Perhaps most relevant to this study of Reserve Police Battalion 101 is the spectrum of behavior that Zimbardo discovered in his sample of eleven guards. About one-third of the guards emerged as “cruel and tough.” They constantly invented new forms of harassment and enjoyed their newfound power to behave cruelly and arbitrarily. A middle group of guards was “tough but fair.” They “played by the rules” and did not go out of their way to mistreat prisoners. Only two (i.e., less than 20 percent) emerged as “good guards” who did not punish prisoners and even did small favors for them.

Zimbardo’s spectrum of guard behavior bears an uncanny resemblance to the groupings that emerged within Reserve Police Battalion 101: a nucleus of increasingly enthusiastic killers who volunteered for the firing squads and “Jew hunts”; a larger group of policemen who performed as shooters and ghetto clearers when assigned but who did not seek opportunities to kill (and in some cases refrained from killing, contrary to standing orders, when no one was monitoring their actions); and a small group (less than 20 percent) of refusers and evaders.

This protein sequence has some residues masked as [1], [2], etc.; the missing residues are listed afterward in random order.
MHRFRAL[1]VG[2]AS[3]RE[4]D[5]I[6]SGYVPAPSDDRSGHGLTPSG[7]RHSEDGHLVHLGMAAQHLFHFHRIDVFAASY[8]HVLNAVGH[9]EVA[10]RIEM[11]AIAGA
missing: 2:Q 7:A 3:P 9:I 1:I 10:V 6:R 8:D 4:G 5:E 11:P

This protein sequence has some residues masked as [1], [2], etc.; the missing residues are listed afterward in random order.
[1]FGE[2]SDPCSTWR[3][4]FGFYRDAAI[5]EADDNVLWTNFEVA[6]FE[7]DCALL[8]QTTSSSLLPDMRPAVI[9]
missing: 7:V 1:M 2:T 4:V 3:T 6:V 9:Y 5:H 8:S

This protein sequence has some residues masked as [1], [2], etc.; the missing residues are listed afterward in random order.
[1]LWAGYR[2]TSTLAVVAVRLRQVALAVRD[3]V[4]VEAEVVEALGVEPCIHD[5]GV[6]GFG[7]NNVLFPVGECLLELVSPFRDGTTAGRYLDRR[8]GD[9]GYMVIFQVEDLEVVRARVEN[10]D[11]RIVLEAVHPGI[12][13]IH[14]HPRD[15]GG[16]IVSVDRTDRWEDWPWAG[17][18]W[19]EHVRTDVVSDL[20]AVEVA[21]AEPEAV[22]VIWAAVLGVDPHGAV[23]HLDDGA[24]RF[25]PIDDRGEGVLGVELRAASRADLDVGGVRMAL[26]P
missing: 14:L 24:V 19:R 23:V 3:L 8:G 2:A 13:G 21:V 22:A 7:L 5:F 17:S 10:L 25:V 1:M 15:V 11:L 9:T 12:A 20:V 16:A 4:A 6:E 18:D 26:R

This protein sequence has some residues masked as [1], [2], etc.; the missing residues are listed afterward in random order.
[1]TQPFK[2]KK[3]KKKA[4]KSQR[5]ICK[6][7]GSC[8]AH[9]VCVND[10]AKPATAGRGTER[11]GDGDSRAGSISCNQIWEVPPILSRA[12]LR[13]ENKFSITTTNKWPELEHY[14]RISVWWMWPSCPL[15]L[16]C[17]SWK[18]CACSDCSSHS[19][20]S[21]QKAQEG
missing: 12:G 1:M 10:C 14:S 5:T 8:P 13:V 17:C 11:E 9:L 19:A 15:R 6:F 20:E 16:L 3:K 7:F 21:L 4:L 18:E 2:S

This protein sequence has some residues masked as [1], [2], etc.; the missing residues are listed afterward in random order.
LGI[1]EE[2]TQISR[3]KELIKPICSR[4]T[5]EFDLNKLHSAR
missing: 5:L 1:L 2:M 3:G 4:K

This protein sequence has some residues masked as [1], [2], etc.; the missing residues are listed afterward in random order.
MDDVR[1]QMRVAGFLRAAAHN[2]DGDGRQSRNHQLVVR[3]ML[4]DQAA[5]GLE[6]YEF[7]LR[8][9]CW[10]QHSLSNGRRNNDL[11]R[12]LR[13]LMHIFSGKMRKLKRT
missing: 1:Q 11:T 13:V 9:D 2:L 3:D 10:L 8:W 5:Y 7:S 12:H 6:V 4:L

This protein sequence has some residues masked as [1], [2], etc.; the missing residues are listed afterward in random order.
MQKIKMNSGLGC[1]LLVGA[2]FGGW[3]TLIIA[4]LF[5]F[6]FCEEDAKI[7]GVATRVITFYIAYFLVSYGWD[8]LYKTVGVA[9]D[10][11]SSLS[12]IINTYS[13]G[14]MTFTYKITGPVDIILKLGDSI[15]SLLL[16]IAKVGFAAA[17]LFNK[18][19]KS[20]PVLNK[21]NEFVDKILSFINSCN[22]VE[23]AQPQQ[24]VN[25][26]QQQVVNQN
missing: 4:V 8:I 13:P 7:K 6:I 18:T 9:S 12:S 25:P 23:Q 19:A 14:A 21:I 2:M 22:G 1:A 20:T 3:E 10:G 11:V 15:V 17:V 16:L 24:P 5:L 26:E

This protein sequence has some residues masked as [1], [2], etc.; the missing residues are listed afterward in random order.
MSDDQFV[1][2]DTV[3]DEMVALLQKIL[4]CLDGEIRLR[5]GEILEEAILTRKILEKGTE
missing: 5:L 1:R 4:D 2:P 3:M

In addition to this striking resemblance between Zimbardo’s guards and the policemen of Reserve Police Battalion 101, one other factor must be taken into account in weighing the relevance of “self-selection” on the basis of psychological predisposition. The battalion was composed of reserve lieutenants and men who had simply been conscripted after the outbreak of the war. The noncommissioned officers had joined the Order Police before the war because they hoped either to pursue a career in the police (in this case the metropolitan police of Hamburg, not the political police or Gestapo) or to avoid being drafted into the army. In these circumstances it is difficult to perceive any mechanism of self-selection through which the reserve battalions of the Order Police could have attracted an unusual concentration of men of violent predisposition. Indeed, if Nazi Germany offered unusually numerous career paths that sanctioned and rewarded violent behavior, random conscription from the remaining population—already drained of its most violence-prone individuals—would arguably produce even less than an average number of “authoritarian personalities.” Self-selection on the basis of personality traits, in short, offers little to explain the behavior of the men of Reserve Police Battalion 101.